On 31 March 2022, the Human Rights Council adopted resolution 49/9 on the Prevention of Genocide, stating that it is ‘Deeply concerned that misuse of new technologies, in particular social media platforms, can amplify hate speech and contribute to national, ethnical, racial or religious polarization’. It further requested the Secretary-General, inter alia, to present to the Human Rights Council a report based on information provided by States and other stakeholders on the implementation of the provisions of the present resolution, with a particular focus on the ‘impact of technological advances on prevention of genocide efforts, and on the risks of the perpetration of genocide’. The report will be presented to the Human Rights Council at its fifty-third session, as well as the General Assembly.
In preparation of the report, the UN Office on Genocide Prevention and the Responsibility to Protect and the UN Office of the High Commissioner for Human Rights, requested input from civil society. Our Programme on International Peace and Security (IPS) responded promptly, drawing on previous research carried out by ELAC Deputy Director and IPS Executive Director Federica D’Alessandra and IPS Visiting Scholar Ross Gildea on developments in technology and the risks and opportunities this poses for atrocity prevention activities.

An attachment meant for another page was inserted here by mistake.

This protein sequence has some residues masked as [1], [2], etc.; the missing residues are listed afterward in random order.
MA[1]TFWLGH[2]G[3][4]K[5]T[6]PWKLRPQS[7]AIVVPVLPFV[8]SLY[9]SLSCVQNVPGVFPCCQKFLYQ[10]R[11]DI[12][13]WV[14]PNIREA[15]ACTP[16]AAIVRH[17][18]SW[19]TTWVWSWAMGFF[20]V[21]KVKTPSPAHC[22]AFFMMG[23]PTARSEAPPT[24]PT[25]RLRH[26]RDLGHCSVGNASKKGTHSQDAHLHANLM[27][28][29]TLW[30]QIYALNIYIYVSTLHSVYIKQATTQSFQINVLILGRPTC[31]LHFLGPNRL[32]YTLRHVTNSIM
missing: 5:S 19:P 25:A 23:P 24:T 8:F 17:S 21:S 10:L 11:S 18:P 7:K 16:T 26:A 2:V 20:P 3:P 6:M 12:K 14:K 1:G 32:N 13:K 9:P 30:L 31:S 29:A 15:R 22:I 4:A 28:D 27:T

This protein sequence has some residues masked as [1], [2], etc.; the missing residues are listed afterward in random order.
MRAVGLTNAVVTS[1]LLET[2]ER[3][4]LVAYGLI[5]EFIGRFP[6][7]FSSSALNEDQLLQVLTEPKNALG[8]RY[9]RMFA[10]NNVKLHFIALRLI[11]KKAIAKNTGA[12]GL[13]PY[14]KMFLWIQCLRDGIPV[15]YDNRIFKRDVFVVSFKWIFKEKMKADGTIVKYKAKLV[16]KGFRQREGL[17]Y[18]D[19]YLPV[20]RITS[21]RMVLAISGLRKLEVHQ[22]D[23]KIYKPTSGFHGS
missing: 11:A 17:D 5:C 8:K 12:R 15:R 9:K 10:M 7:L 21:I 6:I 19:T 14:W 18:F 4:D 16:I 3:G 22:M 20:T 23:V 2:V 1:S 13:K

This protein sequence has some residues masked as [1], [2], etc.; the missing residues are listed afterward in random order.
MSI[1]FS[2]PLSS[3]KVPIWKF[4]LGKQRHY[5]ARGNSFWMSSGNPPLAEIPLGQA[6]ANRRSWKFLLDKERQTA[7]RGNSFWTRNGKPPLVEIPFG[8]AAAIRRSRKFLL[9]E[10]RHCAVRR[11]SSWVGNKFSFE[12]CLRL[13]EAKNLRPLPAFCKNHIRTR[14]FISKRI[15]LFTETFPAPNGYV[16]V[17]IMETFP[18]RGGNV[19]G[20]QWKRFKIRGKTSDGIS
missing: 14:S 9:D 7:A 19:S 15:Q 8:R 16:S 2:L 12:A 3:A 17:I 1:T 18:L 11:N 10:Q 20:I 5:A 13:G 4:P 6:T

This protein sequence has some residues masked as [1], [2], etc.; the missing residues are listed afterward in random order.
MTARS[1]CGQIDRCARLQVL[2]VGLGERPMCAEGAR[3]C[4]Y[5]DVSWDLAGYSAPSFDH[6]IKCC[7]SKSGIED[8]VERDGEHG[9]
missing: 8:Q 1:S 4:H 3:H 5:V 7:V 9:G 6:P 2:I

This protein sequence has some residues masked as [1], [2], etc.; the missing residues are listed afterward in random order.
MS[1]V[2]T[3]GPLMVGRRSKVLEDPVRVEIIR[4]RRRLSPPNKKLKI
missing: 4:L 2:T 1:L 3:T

This submission highlights the role that technology can play with respect to the prevention, commission, and accountability for mass atrocities. The first part addresses the need to carry out a systematic assessment of the impact of technology on states’ responsibilities under each of the three Pillars of R2P, precisely through the incorporation of a tech lens in our understanding of standards of conduct arising for states under each pillar. The second part of the submission provides an overview of some of the practical ways in which technology can be instrumental to bolster early warnings and accountability efforts. Finally, the third part is concerned with taking a closer look at some of the ways in which technologies affect key political and societal dynamics underpinning the commission of atrocities, and how these need to be better captured in key instruments for the operationalization of R2P, such as the UN Framework of Analysis for Atrocity Crimes given rapid developments in digital and cyber technology.
Read the full submission here.